Correction Appended: Dec. 3, 2010
Because I am extremely vulnerable to both slick advertising and peer pressure, I've been thinking about getting an iPad. But here's the problem: I'm cheap, and the iPad's not. If I'm going to fork over at least $499 for a new device, I want to try it out and make sure it's not just a larger, shinier version of my iPhone. But if I went to my local Apple Store, I'd get to spend only a few minutes testing out the machine. I wanted more time than that, so I rented one for $15 a day from a guy on SnapGoods.
The Internet start-up in Brooklyn runs on a simple premise: there are people who want to borrow stuff camping equipment, food processors, robot vacuums, etc. and there are people who have stuff they want to lend. SnapGoods helps these two groups connect over the Web. I rented my iPad from John Goodwin, who happens to be the company's head of product and co-founder, but the site still did its standard background check on me and handled my payment via PayPal. SnapGoods is one of many sites that have sprung up to facilitate offline sharing. Some sites have a narrow, obvious focus (like SwapBabyGoods.com while others are more obscure (Neighborhood Fruit helps people share what's growing in their yards or find fruit trees on public land). But regardless of whether the sharing is free or involves a fee, these transactions often come with a stick-it-to-the-man attitude. "Borrow these things from your neighbors," reads one exhortation on neighborrow.com "The owner-ship has SAILED!"
All of these sites are encouraging something academics call collaborative consumption in other words, peer-to-peer sharing or renting. The trend is taking off partly as a result of the recession; renting something you don't need to use very often makes a lot more sense than buying it and letting it collect dust in your garage. There's a green aspect as well, since sharing helps cut down on overall use of resources. But one of collaborative consumption's most surprising benefits turns out to be social. In an era when families are scattered around the country and we may not know the people down the street from us, sharing things even with strangers we've just met online allows us to make meaningful connections. Take, for example, the iPad I borrowed from Goodwin. I could see his fingerprints on it and also got a sense of his personal and professional life based on the apps he'd downloaded. Peer-to-peer sharing "involves the reemergence of community," says Rachel Botsman, co-author of What's Mine Is Yours: The Rise of Collaborative Consumption. "This works because people can trust each other."
And being trusted feels good. Literally. Paul Zak, founding director of the Center for Neuroeconomics Studies at Claremont Graduate University, has shown that people get a spike of the pleasant neurotransmitter oxytocin when they're entrusted with another person's goods. "We're gregariously social creatures, and one way we can exhibit that sociability is by sharing our things," he says.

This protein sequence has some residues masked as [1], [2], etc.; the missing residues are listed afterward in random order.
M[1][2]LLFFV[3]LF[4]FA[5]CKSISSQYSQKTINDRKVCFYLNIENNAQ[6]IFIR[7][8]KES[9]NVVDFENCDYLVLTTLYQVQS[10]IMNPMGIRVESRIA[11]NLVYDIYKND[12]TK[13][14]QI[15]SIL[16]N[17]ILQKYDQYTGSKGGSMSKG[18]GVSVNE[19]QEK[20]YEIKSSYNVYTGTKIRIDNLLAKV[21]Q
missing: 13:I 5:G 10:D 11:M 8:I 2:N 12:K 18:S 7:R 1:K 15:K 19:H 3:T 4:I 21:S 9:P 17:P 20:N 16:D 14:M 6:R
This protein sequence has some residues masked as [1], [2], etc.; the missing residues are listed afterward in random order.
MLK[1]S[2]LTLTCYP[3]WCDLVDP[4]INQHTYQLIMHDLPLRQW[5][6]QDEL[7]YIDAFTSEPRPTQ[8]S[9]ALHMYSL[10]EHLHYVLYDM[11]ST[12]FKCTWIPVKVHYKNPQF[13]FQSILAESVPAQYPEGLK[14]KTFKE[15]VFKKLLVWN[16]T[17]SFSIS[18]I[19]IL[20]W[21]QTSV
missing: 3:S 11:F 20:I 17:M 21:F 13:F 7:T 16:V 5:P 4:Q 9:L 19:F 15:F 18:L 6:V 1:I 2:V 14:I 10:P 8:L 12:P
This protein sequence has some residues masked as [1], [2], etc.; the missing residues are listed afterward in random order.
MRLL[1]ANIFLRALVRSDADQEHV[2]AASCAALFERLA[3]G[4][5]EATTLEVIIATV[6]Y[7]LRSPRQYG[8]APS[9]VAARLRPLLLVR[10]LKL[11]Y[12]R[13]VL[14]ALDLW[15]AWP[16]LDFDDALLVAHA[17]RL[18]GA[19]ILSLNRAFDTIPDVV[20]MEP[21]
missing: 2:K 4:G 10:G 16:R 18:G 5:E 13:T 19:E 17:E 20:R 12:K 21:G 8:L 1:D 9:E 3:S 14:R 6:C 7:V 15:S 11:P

Those fuzzy feelings can be further amplified on charity sites like Swap for Good, which encourages people to set up clothing swaps and collect donations from participants who just saved themselves a bundle by not going shopping to give to domestic-violence shelters or other organizations facing budget cutbacks due to the recession.
Of course, it's easy to give your old clothes to strangers. But who would lend out a big-ticket item like a car? As it turns out, quite a few people, at least in the Boston area, where the Cambridge, Mass., start-up RelayRides facilitates peer-to-peer car sharing. Owners leave the keys inside vehicles that have been outfitted with a small device that lets them be opened by a membership card. Renters, who locate the cars online, pay between $8 and $12 an hour, and owners make an average of about $250 a month. It's like ZipCar minus the corporate entity. "Neighbor to neighbor is how to describe it," says RelayRides CEO Shelby Clark, who founded the company as a student at Harvard Business School. "Both sides feel like they're helping each other." And each car is covered by RelayRides' $1 million insurance policy if anything goes wrong, but so far very little has.
Other sites have different ways of making strangers trust each other. The San Mateo, Calif., Rentalic not only checks to make sure borrowers have sufficient funds to complete the PayPal transaction but also creates a secret security code for each reservation. The code protects the borrower by giving him a chance to inspect the goods before the money is transferred, and it protects the owner by helping make sure the goods are being handed over to the authorized borrower. SnapGoods has a streamlined security system: it lets owners decide how much borrowers need to put down as a security deposit. Some iPad loaners required as little as $20 as a deposit, while others demanded $700. Goodwin had me put down $500.
"This isn't just about saving the environment or saving a buck," says SnapGoods CEO Ron Williams, who came up with the idea after renting a stranger's motorcycle via Craigslist. "This is about saving yourself by making informed consumer decisions."
I'm not sure if I got a jolt of oxytocin when I borrowed Goodwin's iPad, but it did feel good to make a connection. In the end, though, I decided not to purchase an iPad. Sorry, Steve Jobs. I'm just not that into owning things anymore.
TIME's story "Non-Owner's Manual" misidentified an executive at SnapGoods [Nov. 29]. He is John, not Jeff, Goodwin, and he is a co-founder and the head of product at the company.
This article originally appeared in the Nov. 29, 2010, issue of TIME magazine.